Three legal experts (Eugene R. Fidell, Elizabeth L. Hillman, and Nancy Duff Campbell) and two organizations (Amnesty International and The International Commission of Jurists) have shared their most recent submission to the United Nations Human Rights Council in advance of its Universal Periodic Review of the United States. The submission (full text) “identifies major compliance issues” with the United States’ military justice system under the International Covenant on Civil and Political Rights (ICCPR), and “calls on reviewing States parties to make recommendations to the United States for remedial action.” The United States is scheduled to be reviewed April-May 2015.
The submission concludes with both overall and specific recommendations, most prominently calling on the US to, “in consultation with all relevant stakeholders, promptly formulate and implement a national action plan, with a concrete timeline and clear targets, to bring all aspects of its military justice system into compliance with the ICCPR.”
Stay tuned at Just Security for a post by Steve Vladeck analyzing this submission. The opening summary of the submission is included below.
The United States is a party to the International Covenant on Civil and Political Rights (“ICCPR”). The ICCPR applies to the administration of justice through military courts. The United States relies extensively on courts-martial to maintain discipline and punish criminal conduct by its military personnel and certain civilians, but it has not domesticated the ICCPR and its military justice system is noncompliant on a host of critical issues. Although the UN Human Rights Committee (“the Committee”) and other human rights bodies and mechanisms have raised questions about aspects of the military commissions conducted at Guantanamo Bay, Cuba, including as recently as March of this year, CCPR/C/USA/CO/4, ¶ 21; CCPR/C/USA/CO/3/Rev.1, ¶¶ 5, 14, 20, the Committee has not focused on compliance issues arising from the United States’ far more numerous traditional courts-martial and non-judicial punishments.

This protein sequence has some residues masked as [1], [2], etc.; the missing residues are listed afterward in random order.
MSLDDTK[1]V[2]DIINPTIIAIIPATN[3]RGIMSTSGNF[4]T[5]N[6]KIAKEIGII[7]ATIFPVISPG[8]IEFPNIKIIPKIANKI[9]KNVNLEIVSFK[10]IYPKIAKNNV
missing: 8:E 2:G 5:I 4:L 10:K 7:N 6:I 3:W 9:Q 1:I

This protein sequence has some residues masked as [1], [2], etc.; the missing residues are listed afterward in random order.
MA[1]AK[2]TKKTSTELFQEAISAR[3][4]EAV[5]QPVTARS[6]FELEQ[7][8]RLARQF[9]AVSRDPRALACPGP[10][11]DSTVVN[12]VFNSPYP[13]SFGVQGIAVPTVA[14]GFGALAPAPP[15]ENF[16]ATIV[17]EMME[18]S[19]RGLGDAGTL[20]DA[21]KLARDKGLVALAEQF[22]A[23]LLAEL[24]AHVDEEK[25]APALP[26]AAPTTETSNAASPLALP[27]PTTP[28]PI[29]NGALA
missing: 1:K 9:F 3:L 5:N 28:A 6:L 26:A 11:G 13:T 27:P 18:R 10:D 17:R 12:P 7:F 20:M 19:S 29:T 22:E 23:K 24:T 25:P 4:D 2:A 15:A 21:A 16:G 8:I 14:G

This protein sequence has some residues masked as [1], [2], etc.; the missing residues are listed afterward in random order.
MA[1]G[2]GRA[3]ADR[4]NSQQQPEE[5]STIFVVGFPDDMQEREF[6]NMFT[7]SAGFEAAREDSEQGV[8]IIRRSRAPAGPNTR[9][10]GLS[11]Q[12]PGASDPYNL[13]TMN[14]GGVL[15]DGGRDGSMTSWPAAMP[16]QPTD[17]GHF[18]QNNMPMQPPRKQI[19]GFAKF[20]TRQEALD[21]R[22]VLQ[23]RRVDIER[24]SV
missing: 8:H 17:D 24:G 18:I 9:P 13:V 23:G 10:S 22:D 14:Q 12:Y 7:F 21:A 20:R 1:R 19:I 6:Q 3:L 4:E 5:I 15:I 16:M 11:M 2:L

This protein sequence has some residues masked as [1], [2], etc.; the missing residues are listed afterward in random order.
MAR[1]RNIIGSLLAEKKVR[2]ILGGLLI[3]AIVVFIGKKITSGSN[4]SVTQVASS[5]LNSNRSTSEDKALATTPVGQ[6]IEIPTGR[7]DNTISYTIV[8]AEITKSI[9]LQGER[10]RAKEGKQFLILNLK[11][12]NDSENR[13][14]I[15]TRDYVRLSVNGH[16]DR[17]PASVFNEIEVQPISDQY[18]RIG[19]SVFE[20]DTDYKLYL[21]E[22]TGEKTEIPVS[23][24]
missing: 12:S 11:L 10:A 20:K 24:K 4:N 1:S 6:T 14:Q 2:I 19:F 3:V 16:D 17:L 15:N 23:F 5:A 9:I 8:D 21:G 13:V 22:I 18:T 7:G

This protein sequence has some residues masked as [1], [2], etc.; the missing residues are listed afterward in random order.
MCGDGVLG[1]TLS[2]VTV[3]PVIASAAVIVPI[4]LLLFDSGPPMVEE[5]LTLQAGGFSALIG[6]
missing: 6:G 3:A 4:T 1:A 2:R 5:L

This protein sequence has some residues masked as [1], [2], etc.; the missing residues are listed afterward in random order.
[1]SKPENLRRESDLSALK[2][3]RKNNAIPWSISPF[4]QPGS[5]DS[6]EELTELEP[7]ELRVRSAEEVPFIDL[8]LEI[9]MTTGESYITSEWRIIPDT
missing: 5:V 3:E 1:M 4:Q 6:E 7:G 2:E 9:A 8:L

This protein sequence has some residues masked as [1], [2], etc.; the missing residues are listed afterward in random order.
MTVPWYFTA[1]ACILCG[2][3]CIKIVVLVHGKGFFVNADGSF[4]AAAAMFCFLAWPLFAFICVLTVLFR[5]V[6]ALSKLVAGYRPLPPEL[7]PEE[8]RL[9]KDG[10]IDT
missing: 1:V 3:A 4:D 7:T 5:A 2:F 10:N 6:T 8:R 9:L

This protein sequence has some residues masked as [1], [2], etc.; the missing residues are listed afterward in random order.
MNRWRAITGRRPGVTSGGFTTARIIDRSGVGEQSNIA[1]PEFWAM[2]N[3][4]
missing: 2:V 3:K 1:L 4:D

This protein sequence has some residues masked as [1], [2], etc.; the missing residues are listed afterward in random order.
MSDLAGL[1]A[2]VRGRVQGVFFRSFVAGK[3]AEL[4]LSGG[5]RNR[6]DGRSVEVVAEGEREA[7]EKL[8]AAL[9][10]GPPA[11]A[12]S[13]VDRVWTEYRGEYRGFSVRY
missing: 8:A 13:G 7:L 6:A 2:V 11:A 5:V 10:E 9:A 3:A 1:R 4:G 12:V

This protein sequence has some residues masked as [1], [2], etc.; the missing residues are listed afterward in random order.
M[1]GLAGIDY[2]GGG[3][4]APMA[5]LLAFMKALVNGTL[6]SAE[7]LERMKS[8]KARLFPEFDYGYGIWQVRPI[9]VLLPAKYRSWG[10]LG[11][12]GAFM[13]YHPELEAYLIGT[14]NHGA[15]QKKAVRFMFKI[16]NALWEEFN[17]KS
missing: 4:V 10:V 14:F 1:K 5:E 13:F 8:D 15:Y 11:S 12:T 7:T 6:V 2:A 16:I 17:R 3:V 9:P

[…] The United States will be reviewed under the Universal Periodic Review (UPR) in April-May 2015, during the 20th session of the UPR Working Group. The UPR is concerned with, inter alia, “the extent to which States respect their obligations set out . . . in human rights treaties to which the State is party (human rights treaties ratified by the State concerned).” The UPR of the United States therefore provides a valuable opportunity to draw attention to United States noncompliance with its obligations under the ICCPR with respect to its military justice system. This submission identifies major compliance issues in that system and calls on reviewing States parties to make recommendations to the United States for remedial action.